Math and Memory: Defining our Brains with Math

Every day we access our sequential memory. Simple tasks such as remembering a phone number use it. So does recalling how events unfolded one night fifteen years ago.

Understanding how our sequential memory works could help us understand a variety of mental illnesses. Illnesses such as ADD, bipolar and OCD. New research shows a difference in accessing our sequential memory in healthy and unhealthy brains. It goes from being orderly to dropping into a chaotic state:

stable sequential working memory.

math and memory in chaos
Rabinovich, M.I. et al. (2014)

Math and Memory: Applied Math Takes a Stand.

We often hear school kids complaining that they would never use the math they learn. They get upset that it has no real world applications. These researchers would certainly beg to differ.

These mathematicians proved a theorem showing that in a healthy brain small perturbations didn’t change the thinking process, but in unhealthy brains, small changes can lead to big valleys of lost and jumbled thought.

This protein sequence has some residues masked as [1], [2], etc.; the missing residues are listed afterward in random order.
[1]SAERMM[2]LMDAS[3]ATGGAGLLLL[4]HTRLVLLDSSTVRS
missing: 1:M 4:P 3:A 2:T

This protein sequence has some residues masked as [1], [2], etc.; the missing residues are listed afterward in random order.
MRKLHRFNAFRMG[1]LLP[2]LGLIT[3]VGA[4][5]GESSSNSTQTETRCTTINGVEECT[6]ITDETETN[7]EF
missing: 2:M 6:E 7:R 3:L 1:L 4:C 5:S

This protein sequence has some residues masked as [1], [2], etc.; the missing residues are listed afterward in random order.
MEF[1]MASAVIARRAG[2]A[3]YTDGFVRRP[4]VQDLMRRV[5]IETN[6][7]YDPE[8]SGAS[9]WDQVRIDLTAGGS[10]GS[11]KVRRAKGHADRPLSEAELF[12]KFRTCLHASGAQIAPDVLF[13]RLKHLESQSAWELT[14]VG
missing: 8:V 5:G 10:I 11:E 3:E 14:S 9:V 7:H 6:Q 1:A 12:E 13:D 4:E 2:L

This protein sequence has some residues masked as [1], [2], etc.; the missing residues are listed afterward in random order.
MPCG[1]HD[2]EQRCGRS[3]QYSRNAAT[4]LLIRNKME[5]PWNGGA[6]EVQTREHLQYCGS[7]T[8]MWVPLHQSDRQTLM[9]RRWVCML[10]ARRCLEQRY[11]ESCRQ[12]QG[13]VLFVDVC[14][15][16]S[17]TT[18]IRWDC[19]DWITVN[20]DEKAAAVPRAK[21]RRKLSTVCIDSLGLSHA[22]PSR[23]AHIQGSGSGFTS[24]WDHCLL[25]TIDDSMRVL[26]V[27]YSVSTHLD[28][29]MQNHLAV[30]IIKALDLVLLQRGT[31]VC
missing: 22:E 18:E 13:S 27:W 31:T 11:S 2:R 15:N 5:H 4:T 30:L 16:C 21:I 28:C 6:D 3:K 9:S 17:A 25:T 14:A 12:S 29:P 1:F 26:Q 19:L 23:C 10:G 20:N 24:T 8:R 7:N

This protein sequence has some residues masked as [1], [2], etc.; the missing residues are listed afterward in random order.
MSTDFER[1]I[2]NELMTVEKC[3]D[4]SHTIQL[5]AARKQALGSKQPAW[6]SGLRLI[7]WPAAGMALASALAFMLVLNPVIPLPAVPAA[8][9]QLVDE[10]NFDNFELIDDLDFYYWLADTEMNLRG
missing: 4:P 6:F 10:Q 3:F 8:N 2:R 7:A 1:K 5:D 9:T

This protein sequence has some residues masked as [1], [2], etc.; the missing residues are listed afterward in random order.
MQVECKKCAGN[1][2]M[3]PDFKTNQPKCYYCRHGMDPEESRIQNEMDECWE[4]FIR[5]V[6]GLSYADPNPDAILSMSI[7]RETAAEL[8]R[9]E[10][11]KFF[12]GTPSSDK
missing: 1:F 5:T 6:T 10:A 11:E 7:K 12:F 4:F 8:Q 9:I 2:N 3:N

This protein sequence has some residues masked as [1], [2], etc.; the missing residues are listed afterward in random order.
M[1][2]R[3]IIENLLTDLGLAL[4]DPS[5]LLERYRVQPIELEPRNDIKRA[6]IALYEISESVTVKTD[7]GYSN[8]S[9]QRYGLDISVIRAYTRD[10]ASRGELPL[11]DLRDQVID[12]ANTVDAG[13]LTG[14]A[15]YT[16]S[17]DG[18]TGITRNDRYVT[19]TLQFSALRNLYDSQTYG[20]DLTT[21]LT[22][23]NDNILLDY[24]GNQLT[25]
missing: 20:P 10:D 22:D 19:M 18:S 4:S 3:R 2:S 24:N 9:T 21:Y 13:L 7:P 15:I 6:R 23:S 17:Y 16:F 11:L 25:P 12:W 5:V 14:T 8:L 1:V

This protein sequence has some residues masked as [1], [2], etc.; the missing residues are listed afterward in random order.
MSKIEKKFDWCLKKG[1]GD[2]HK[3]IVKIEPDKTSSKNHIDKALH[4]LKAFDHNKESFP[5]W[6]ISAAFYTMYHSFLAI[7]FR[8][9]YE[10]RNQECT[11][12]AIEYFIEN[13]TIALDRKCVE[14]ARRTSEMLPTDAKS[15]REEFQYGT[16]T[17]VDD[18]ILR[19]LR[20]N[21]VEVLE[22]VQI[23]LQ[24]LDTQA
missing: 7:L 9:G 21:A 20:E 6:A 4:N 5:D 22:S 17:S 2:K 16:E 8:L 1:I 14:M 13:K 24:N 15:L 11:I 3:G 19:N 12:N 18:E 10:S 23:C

What do all those colored dots mean?

Think of them as brain modes. Better yet, think of them as different attributes of a figure skater.

Math and brain modes.

When we talk about the figure skater we might look at their name, who their coach is, or where they come from. Or, maybe we look at how well they can to a double lutz or triple toe. We cant forget about their facial expressions, costuming and music. These are all different modes we can use to describe figure skaters.

Similarly, there are different modes of neural activity. Thinking and perceiving are examples of two different brain modes.

Researchers hope that this new math theorem can help us understand neural disorders.